For fast flapping flight of birds in air, the maximum power and efficiency of the muscles occur over a limited range of contraction speeds and loads. Thus, contraction frequency and work per stroke tend to stay constant for a given species. In birds such as auks (Alcidae) that fly both in air and under water, wingbeat frequencies in water are far lower than in air, and it is unclear to what extent contraction frequency and work per stroke are conserved. During descent, compression of air spaces dramatically lowers buoyant resistance, so that maintaining a constant contraction frequency and work per stroke should result in an increased swimming speed. However, increasing speed causes exponential increases in drag, thereby reducing mechanical versus muscle efficiency. To investigate these competing factors, we have developed a biomechanical model of diving by guillemots (Uria spp.). The model predicted swimming speeds if stroke rate and work per stroke stay constant despite changing buoyancy. We compared predicted speeds with those of a free-ranging Brunnich's guillemot (U. lomvia) fitted with a time/depth recorder. For descent, the model predicted that speed should gradually increase to an asymptote of 1.5-1.6 m s-1 at approximately 40 m depth. In contrast, the instrumented guillemot typically reached 1.5 m s-1 within 10 m of the water surface and maintained that speed throughout descent to 80 m. During ascent, the model predicted that guillemots should stroke steadily at 1.8 m s-1 below their depth of neutral buoyancy (62 m), should alternate stroking and gliding at low buoyancies from 62 to 15 m, and should ascend passively by buoyancy alone above 15 m depth. However, the instrumented guillemot typically ascended at 1.25 m s-1 when negatively buoyant, at approximately 1.5 m s-1 from 62 m to 25 m, and supplemented buoyancy with stroking above 25 m. Throughout direct descent, and during ascent at negative and low positive buoyancies (82-25 m), the guillemot maintained its speed within a narrow range that minimized the drag coefficient. In films, guillemots descending against high buoyancy at shallow depths increased their stroke frequency over that of horizontal swimming, which had a substantial glide phase. Model simulations also indicated that stroke duration, relative thrust on the downstroke versus the upstroke, and the duration of gliding can be varied to regulate swimming speed with little change in contraction speed or work per stroke. These results, and the potential use of heat from inefficient muscles for thermoregulation, suggest that diving guillemots can optimize their mechanical efficiency (drag) with little change in net physiological efficiency. (+info)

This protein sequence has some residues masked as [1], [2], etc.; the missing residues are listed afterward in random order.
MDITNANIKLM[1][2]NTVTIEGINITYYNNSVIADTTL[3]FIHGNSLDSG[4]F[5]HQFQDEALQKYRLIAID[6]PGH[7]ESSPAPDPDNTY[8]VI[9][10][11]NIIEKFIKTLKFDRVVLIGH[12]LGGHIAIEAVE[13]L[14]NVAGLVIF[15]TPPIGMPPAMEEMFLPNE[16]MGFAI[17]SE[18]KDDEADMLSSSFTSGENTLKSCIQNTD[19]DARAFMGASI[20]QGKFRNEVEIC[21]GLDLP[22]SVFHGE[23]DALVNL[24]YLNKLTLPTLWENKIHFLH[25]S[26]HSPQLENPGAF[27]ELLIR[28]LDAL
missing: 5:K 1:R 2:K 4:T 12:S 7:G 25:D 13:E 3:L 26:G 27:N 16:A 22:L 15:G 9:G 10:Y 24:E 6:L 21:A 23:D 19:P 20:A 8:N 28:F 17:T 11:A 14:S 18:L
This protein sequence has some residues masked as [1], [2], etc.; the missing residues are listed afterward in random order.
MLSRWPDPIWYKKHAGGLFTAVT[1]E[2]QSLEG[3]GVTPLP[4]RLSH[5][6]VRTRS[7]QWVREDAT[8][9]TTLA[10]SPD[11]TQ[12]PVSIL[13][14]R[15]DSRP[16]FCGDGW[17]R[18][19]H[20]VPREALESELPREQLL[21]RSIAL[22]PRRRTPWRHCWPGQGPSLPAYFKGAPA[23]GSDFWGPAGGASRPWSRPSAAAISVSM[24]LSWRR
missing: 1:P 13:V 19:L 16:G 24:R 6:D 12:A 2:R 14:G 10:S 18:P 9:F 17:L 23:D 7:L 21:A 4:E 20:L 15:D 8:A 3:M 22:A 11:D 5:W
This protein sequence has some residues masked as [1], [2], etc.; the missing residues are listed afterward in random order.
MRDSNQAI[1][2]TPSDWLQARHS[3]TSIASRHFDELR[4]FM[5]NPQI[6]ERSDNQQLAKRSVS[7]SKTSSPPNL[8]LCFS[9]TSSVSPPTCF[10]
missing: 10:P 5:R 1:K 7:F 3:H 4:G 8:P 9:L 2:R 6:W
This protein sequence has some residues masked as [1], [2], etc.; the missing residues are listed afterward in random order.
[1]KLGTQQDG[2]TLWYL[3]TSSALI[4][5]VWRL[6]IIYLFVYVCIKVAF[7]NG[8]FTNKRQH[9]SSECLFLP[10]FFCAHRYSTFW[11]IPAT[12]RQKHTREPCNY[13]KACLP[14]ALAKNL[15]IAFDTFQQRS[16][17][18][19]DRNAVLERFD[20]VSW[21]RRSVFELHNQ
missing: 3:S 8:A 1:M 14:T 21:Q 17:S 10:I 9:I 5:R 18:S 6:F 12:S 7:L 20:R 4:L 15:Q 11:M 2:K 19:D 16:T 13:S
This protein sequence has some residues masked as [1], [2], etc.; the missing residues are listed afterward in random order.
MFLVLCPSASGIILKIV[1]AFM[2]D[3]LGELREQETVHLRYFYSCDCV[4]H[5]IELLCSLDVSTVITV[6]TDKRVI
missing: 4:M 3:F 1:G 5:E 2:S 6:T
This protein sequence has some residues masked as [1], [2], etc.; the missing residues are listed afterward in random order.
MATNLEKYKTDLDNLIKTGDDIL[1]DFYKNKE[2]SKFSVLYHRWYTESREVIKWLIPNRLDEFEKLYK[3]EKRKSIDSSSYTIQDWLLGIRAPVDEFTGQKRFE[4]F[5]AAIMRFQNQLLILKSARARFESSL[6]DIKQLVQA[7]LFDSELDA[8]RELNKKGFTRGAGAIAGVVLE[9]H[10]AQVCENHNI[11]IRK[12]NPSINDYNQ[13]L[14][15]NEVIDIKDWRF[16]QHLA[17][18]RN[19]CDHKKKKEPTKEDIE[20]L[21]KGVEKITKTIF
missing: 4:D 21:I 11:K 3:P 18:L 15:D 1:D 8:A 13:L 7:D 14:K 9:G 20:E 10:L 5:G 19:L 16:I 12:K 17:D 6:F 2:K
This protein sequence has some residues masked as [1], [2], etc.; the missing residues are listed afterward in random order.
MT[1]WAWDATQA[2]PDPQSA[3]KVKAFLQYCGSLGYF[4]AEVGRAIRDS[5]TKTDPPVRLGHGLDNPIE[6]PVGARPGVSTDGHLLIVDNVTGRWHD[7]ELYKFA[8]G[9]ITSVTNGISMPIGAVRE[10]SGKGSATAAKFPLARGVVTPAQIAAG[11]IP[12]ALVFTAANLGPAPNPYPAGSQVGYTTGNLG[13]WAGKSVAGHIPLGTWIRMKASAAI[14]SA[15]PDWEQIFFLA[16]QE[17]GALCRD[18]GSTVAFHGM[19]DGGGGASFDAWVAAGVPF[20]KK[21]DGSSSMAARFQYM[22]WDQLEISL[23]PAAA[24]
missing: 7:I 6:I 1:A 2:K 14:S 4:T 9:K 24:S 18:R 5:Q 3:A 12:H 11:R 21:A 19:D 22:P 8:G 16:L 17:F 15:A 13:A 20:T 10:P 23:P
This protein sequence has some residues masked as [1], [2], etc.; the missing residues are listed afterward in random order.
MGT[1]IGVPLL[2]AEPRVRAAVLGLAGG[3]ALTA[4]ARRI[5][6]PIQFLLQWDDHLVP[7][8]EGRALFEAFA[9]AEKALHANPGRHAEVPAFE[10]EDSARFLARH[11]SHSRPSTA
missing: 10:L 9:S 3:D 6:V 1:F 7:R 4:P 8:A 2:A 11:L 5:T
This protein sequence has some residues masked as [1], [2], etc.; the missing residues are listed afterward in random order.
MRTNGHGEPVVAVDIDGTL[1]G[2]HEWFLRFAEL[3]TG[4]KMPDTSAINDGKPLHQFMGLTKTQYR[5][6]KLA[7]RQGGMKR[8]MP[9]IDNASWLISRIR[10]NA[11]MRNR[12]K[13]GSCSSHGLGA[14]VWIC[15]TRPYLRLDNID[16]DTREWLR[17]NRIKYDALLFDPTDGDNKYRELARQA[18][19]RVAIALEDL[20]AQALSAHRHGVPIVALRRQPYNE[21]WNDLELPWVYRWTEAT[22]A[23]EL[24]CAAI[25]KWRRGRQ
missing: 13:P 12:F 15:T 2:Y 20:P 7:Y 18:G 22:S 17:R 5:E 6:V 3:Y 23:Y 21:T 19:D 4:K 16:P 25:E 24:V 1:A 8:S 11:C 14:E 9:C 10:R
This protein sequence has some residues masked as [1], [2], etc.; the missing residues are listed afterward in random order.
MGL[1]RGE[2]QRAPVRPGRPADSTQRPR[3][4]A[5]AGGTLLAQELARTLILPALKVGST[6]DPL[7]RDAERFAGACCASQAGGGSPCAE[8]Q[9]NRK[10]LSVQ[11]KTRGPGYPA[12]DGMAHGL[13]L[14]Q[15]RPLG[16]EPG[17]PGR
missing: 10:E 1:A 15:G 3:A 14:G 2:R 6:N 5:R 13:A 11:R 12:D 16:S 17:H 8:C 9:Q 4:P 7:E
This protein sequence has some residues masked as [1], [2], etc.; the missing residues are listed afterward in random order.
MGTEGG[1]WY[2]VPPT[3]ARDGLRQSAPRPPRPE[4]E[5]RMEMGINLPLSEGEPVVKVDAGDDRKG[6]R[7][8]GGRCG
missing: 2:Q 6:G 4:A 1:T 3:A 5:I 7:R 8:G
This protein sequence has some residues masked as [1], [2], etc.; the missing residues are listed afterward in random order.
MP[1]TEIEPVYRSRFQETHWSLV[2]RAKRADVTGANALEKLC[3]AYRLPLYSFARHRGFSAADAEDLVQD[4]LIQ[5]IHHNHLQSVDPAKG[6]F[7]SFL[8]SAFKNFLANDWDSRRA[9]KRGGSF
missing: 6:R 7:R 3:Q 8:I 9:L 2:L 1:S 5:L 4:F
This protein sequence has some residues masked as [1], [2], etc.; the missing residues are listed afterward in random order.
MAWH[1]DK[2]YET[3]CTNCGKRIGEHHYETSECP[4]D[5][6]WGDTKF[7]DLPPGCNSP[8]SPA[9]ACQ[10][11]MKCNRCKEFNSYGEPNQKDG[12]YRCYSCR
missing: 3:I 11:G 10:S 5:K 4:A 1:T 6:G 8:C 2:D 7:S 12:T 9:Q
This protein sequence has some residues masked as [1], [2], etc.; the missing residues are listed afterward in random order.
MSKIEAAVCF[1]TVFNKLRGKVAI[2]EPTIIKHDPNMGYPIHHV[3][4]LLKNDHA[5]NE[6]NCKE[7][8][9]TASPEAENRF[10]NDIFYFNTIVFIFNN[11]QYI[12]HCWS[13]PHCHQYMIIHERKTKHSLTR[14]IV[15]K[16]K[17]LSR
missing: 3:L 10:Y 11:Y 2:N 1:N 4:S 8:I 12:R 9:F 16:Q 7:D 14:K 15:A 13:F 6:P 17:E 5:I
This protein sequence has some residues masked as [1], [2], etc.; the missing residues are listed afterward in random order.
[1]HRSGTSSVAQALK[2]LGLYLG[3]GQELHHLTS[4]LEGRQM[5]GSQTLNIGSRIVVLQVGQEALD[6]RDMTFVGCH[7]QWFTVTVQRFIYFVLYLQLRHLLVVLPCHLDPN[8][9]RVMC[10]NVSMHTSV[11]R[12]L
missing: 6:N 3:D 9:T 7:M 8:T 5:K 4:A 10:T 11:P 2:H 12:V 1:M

Wing rotation and the aerodynamic basis of insect flight.
The enhanced aerodynamic performance of insects results from an interaction of three distinct yet interactive mechanisms: delayed stall, rotational circulation, and wake capture. Delayed stall functions during the translational portions of the stroke, when the wings sweep through the air with a large angle of attack. In contrast, rotational circulation and wake capture generate aerodynamic forces during stroke reversals, when the wings rapidly rotate and change direction. In addition to contributing to the lift required to keep an insect aloft, these two rotational mechanisms provide a potent means by which the animal can modulate the direction and magnitude of flight forces during steering maneuvers. A comprehensive theory incorporating both translational and rotational mechanisms may explain the diverse patterns of wing motion displayed by different species of insects. (+info)